We’ve actually covered the Organ Care System (OCS) several times before (we first caught wind of it in 2006). The device, however, is still classified as an investigational device by the FDA; it is undergoing phase II clinical trials in the United States at three sites: the Ronald Reagan UCLA Medical Center, the Cleveland Clinic, and New York-Presbyterian, Columbia University Medical Center.

Check out the UCLA press release explaining the technology and its use in the university’s Heart Transplant Program: Read more »

*This blog post was originally published at Medgadget*

Columbia University Medical Center To Hold All-Day Event Covering Pancreatic Cancer Research

On Thursday, October 20, The Pancreas Center of NewYork-Presbyterian Hospital/Columbia University Medical Center will be holding the 2011 Gigi Shaw Arledge Conference on Pancreatic Diseases. This all-day event is targeted for clinicians and scientists, covering pancreatic cancer research from basic, translational, clinical and epidemiological perspectives and will feature distinguished guest lecturers and leaders in the field of pancreatic diseases.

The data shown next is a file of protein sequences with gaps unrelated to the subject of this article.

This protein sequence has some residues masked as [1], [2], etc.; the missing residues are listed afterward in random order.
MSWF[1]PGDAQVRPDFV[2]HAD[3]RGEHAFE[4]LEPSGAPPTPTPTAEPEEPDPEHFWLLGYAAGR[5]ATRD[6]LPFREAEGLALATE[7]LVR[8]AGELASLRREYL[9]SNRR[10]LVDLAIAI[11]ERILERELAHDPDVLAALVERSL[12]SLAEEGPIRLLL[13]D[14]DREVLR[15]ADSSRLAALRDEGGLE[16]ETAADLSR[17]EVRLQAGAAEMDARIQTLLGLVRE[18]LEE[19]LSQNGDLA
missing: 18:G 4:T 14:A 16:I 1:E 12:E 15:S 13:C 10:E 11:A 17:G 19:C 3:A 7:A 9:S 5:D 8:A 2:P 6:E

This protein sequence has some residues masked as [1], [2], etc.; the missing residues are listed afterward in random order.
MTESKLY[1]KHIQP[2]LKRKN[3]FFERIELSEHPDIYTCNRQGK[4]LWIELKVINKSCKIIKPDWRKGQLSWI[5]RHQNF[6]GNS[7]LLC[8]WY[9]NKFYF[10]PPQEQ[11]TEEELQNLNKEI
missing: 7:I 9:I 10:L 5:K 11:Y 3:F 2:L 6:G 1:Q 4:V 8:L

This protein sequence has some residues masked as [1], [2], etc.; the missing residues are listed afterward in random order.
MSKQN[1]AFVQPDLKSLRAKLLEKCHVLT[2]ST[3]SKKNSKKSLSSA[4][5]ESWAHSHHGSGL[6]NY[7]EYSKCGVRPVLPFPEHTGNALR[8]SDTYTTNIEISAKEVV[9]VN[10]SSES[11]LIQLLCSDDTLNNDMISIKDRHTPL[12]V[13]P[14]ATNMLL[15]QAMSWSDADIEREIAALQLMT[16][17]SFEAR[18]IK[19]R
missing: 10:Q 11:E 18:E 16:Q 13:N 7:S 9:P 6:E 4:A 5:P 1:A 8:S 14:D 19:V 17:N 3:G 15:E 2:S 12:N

The conference is being held due to the generous support of the Gigi Arledge Foundation. Giselle (Gigi) Arledge, the late wife of Columbia Trustee and benefactor Roone Arledge, passed away from pancreatic cancer in 2010. According to foundation President Catherine Shaw, ” Now is the time to move pancreatic cancer research forward. Dr. Chabot, Dr. Wang and the team at The Pancreas Center are leaders in this battle. With their focus on research, treatment and prevention, they are helping develop society’s knowledge of pancreatic cancer. In my mother’s honor, I have donated a research and endowment fund that will support the Center’s scientific research”.